Contemplate the Battle

IF THERE’S ONE THING most salesmen have, it’s a plausible excuse for not getting the business. “We lost out because of their internal politics”; “They stuck with the current supplier for price reasons”. Chances are the people giving those reasons have great selling skills. So why do they achieve only limited success and never bag the really big clients? Perhaps they lack the tactical thinking and persistence needed to go for the major prize and are under the impression that if you don’t get a quick result you’re wasting your time. For large-scale success, however, it’s important to recognise that selling skills alone are not enough. You also need focus. Effort and energy must be fixed on the right people, at the right time, in the right manner. Hundreds, if not thousands, of books have been written linking military strategies to success in the world of business. Lanchester, Sun Tzu, Machiavelli, Clausewitz – all can now be found in the business library – and the list goes on. There’s even one called Leadership Secrets of Attila the Hun (although I don’t recommend it). The overuse of military analogies is a definite risk when talking about business, but a successful sales strategy is based on three battlefield concepts: concentration of firepower; attacking the competitor/enemy at their weakest point; and timely, comprehensive and accurate intelligence. Concentration of firepower In the early 20th century, Frederick Lanchester developed a principle of warfare which said that fighting strength equalled the efficiency of weapons times the square number of troops. In layman’s terms it meant that, with the right firepower, a smaller force could wipe out...

Making of a Salesman

THE PHILOSOPHER Aristotle in the Art of Rhetoric captured the essence of what makes people great at selling when he highlighted the Greek concepts of logos, pathos and ethos. With logos, we produce rational and logical arguments. Pathos is used to address emotions. But for success, we have to be believable and trustworthy – and that is where ethos comes in. The point was first made more than 2,000 years ago and has been repeated time and again – we buy things from people we trust. Does this apply to every purchasing decision? Not necessarily. For transactional purchases, we may put more emphasis on convenience or price. However, in most situations, clients are not looking for a transaction. They want a solution and a relationship built on trust. Selling professional services is a process that takes time, and deals cannot be closed in one or two meetings. Use this time to your advantage and build a perception of credibility, competence and compatibility – the foundations of trust. For some people this comes naturally, but for the others here are a few tips that should help. For credibility: Show confidence. If you appear in control, you will be more believable. Developing self-confidence is not easy. It is built on past success and a strong belief in who you are and what you’re doing. Create a strong initial impact. We’ve all heard it said that first impressions are lasting. On a subconscious level, all of us are very sensitive during the first 15 seconds of a meeting. We judge others based on their dress, voice, gestures, body movements and choice of...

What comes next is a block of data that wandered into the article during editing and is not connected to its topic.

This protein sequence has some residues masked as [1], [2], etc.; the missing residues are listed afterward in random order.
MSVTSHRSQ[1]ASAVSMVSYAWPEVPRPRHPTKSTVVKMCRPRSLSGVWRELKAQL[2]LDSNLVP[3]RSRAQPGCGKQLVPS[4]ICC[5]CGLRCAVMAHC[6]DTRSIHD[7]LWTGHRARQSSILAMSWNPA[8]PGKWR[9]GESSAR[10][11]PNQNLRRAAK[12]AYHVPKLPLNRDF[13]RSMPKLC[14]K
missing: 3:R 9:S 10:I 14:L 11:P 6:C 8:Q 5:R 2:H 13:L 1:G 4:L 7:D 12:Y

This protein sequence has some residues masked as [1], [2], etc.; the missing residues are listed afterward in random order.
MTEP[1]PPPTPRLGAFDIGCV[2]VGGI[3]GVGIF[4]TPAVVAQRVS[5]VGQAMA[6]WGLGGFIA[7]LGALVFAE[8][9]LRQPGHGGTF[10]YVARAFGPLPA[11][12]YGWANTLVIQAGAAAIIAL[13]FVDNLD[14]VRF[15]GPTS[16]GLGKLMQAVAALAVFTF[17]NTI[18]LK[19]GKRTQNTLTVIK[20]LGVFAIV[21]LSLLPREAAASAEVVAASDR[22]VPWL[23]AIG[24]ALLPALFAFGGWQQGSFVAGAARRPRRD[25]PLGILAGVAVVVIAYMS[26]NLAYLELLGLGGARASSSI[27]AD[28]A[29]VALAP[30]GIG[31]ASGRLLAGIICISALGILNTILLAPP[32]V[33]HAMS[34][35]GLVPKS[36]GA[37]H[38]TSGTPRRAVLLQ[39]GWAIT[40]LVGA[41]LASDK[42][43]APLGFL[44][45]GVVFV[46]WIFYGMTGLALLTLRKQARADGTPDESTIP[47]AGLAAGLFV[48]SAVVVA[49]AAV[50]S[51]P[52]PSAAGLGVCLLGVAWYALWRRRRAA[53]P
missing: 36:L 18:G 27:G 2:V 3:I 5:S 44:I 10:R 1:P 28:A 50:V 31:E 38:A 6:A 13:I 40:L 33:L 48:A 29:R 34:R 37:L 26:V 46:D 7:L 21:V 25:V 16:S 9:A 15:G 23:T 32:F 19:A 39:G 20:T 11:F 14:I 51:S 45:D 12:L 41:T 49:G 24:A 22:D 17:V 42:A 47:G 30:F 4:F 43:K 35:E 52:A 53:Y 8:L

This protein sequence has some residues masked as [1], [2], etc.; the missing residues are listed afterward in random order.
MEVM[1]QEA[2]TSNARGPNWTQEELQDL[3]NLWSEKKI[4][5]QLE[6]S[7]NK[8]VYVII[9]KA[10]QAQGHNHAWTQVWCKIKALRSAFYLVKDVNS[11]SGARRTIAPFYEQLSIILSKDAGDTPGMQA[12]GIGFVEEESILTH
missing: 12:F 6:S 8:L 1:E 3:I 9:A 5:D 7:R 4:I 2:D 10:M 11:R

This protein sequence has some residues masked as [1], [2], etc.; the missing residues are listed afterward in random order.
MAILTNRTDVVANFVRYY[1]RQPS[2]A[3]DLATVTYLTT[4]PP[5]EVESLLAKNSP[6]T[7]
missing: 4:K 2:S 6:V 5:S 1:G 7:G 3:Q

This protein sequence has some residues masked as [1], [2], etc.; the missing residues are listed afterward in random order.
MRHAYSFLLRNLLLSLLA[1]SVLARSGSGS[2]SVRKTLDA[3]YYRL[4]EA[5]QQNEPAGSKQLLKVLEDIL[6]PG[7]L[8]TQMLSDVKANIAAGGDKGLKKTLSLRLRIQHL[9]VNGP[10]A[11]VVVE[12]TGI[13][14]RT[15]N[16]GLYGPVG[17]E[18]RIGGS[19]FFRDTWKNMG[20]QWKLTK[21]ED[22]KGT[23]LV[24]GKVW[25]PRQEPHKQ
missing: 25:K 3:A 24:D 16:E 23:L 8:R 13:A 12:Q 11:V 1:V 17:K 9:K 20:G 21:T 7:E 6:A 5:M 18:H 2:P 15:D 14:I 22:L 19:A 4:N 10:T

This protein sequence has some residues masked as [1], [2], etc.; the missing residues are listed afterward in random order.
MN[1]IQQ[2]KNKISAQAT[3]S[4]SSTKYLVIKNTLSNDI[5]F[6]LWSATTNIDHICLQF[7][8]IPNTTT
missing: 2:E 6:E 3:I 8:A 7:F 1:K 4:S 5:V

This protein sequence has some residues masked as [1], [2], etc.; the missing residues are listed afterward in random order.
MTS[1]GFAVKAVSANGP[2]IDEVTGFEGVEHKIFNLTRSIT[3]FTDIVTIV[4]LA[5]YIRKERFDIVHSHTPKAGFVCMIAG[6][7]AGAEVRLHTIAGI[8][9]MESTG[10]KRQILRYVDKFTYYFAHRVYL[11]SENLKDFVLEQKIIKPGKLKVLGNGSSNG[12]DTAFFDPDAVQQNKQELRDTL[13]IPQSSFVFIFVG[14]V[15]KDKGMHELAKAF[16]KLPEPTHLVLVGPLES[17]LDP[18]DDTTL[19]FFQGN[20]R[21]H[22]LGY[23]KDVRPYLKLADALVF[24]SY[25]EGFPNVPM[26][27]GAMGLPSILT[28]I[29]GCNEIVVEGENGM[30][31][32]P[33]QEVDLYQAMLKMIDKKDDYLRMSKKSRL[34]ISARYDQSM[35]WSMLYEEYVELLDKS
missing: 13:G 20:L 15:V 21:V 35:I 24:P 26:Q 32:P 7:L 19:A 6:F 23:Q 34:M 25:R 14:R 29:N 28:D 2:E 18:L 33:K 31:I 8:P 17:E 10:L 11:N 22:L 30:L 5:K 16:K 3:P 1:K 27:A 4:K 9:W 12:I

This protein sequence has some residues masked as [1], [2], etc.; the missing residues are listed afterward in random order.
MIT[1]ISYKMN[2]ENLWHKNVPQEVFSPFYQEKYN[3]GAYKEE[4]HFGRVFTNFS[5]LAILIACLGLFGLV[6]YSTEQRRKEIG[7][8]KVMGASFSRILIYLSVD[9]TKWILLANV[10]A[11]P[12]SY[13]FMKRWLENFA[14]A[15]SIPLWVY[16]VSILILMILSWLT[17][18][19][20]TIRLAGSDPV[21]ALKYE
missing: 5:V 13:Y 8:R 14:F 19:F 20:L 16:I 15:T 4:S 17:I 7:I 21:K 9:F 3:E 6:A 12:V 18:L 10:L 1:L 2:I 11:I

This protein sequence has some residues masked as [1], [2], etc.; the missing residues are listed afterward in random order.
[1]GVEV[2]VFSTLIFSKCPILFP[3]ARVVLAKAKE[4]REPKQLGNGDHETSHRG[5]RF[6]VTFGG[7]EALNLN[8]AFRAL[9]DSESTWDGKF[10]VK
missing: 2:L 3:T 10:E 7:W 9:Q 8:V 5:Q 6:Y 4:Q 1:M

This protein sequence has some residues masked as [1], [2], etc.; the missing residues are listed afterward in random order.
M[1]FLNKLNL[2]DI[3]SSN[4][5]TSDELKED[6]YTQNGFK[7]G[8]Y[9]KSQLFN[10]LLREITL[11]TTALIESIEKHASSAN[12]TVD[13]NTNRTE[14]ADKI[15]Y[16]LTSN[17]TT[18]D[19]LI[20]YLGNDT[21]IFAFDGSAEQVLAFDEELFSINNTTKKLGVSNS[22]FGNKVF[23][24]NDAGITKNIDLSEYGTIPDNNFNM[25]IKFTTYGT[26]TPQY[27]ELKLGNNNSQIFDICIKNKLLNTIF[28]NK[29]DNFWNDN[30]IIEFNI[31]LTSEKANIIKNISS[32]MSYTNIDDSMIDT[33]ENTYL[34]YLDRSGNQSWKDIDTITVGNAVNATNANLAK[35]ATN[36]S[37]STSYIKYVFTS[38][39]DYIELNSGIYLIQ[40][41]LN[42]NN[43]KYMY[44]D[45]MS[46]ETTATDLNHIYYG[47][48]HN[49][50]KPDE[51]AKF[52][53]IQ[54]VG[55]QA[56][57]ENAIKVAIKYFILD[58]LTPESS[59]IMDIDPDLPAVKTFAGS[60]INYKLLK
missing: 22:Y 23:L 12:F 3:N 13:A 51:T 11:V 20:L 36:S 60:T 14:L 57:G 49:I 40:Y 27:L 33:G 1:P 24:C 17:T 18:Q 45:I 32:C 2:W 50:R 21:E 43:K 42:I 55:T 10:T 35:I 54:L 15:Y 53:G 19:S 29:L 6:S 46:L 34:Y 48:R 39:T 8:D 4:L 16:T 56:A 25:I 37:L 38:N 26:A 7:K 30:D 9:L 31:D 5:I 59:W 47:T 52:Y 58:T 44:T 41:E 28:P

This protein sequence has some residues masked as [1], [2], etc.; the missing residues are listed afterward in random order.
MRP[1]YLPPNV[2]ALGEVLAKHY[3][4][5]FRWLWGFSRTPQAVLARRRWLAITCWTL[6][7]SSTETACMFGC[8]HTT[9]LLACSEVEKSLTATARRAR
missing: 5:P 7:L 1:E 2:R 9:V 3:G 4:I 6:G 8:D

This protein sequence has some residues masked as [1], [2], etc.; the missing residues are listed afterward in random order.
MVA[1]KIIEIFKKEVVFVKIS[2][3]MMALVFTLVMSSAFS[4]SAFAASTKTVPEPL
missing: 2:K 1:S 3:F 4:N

Death of a Salesman

LET’S FACE IT. No one studies law, accounting, marketing, engineering or another field because of a burning desire to become a salesperson. We choose these fields because we want to be lawyers, accountants, marketers, engineers and so on. Unfortunately, business has changed. As professionals we are expected to be experts in our field. We’re also expected – and in some cases required – to sell. If we want to move up the corporate ladder, there’s a point where we must take on a client-facing role and along with that comes business development responsibility. So, whether you like it or not, it’s all about selling – yourself, your company, your product and your service. What is selling? If you look it up in a dictionary you may see something like “to persuade others to accept”. Not a surprise. And, what words do you associate with “salesman”? High pressure, fast talker, flashy, lying … the list goes on. Think about your past experiences buying from a typical salesman. If you have moved into a new flat lately, more than likely the salesperson only had self-interest at heart and used every trick imaginable to help get that commission. It’s the “foot in the door” and the “I’ll keep calling until you sign” approach. When salespeople go for the hard sell, they come across as pushing their agenda. What do we do when someone pushes us? We resist or push back. If you’ve ever taken a sales training course, this is called “dealing with objections”. There are thousands of books out there that will teach you how to “overcome objections” before going for...